In the United States some new investors are waking up to the reality that they are owing taxes on bitcoin and altcoin gains made last year. Bitcoin grew by more than 1000 percent from $997 at the beginning of 2017, closing the year at over $13,000.
Many new investors were not aware that they owe capital gain taxes from trading bitcoins even though the IRS announced in 2014 that they would treat cryptocurrency as property. Many new investors who do not have enough cryptocurrencies to cover their taxes are selling off their holdings as the April filing date approaches.
The astronomical rise of bitcoin last year meant that those that traded it or even simply held the coin made capital gains and could be taxed as much as 39 percent depending on their category. Vincenzo Villamena, the CEO of OnlineTaxman.com said that there are many who didn’t see the tax burden coming and are now selling off their cryptocurrencies to settle them.
Holding bitcoin and other cryptocurrencies for up to a year makes the holder liable for long-term capital gain which attracts a significantly lower taxes of between 15 and 23.8 percent. With Bitcoin down to $8000, many new investors are selling off to meet these obligations.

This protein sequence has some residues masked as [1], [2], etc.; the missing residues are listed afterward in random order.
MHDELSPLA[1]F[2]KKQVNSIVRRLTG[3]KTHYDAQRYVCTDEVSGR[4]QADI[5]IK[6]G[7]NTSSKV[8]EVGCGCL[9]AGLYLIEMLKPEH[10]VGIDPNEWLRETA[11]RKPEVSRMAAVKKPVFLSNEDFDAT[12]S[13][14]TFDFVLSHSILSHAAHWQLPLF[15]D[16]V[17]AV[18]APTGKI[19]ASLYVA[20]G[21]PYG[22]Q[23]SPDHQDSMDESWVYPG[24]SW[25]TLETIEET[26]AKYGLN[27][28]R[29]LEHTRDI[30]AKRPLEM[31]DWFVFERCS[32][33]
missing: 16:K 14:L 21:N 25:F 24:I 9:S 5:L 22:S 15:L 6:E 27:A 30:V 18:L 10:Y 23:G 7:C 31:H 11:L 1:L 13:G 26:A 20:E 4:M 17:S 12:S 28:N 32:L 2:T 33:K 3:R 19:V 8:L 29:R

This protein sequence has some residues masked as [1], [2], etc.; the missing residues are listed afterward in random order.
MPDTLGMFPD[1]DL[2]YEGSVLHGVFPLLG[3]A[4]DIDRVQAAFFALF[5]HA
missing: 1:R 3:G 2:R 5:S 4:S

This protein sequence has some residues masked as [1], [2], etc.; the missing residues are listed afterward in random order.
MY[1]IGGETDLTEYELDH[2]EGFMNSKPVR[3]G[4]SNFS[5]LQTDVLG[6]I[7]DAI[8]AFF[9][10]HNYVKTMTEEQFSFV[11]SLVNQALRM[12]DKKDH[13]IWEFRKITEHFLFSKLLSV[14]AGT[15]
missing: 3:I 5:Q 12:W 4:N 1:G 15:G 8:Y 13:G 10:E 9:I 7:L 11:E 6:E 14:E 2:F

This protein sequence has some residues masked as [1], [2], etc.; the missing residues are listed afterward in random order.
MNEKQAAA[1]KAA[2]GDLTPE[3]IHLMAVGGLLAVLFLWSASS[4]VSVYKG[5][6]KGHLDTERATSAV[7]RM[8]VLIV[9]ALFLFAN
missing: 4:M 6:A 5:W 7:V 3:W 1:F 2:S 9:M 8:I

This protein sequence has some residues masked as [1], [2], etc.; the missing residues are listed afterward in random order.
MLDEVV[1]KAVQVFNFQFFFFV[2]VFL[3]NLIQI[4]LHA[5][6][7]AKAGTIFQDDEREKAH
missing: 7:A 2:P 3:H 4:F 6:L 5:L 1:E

Although many cryptocurrency holders seem unaware of the tax implications, records show that Bitcoin owners in the United States who enjoyed the massive bull run of last year are in for an awakening. A Federal judge had in November ordered Coinbase to turn in data of 14000 users ostensibly for evaluation. That tax considerations is among the objectives is not in doubt.
There are many people new to cryptocurrencies who are not aware that they owe taxes on the gains they have made. They’re hoping they could still be anonymous as with Bitcoin and most cryptocurrencies. Unfortunately the anonymity of digital currencies end with them. Once you move to the exchanges, your cover has been blown.